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Reggie Lewis

SPORTS and sports figures play an unusually strong role in Boston and New England. With the Red Sox, Bruins, and Celtics, the traditions run a bit deeper, the sports writers are a bit tougher, the fans a bit more knowledgeable. These are our teams, this is our nightly theater and drama, and we know and discuss the players as members of an extended family. Boston has seen so much talent in its athletes over the years that talent alone isn't enough; we appraise, and care about, the essential person.

That is why the sudden passing of Reggie Lewis, the Celtics team captain who played college basketball here at Northeastern, hit this area so hard. Lewis (Reggie, to us) had collapsed during a playoff game this spring and had not played since. One team of doctors diagnosed him with a serious heart condition, but a group Reggie later went to said the condition was not serious. When hearing that he fell while practicing this week, the entire town was overcome with emotion for a young husband and father who , in the glamorous world of big-time sports, had always remained steady, simple, humble - like a piece of Shaker furniture, a friend noted. As the sixth man on Baltimore's famous Dunbar High School team, not sought by top college teams, Reggie always had to fight and earn his spot. Boston knew this, and loved him for it.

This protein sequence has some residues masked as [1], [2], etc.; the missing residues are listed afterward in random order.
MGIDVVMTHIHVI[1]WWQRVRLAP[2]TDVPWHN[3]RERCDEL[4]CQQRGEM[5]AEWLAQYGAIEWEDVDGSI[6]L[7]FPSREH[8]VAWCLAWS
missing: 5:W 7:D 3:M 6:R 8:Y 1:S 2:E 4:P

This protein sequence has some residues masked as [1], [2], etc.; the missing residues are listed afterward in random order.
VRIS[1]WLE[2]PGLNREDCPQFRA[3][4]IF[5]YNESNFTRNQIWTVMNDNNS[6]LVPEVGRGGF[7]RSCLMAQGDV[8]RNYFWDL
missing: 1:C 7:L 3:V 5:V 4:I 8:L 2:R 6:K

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The tragedy is bound to open complex questions about the role of the medical profession in advising sports teams. But in this case, we hope the media do not get caught in a bitter blame game. There is no reason to believe the physicians involved acted out of anything but their best ability.

In listening to local talk radio, on for 24 hours with the Lewis story, what came across powerfully were the qualities of unspoiled goodness about the man that seemed so permanent. All spoke of gentleness, kindness, consideration. Reggie started a turkey giveaway in November one year, and one man always thought of Reggie and Thanksgiving together.

Boston has always had a racial edge. But most of the callers were white. One man told of not being this moved since he said goodbye at North Station to his brother, who was on his way to Vietnam, not to return.

This quality of brotherhood and simple love defined Reggie. That we all feel it offers some hope.

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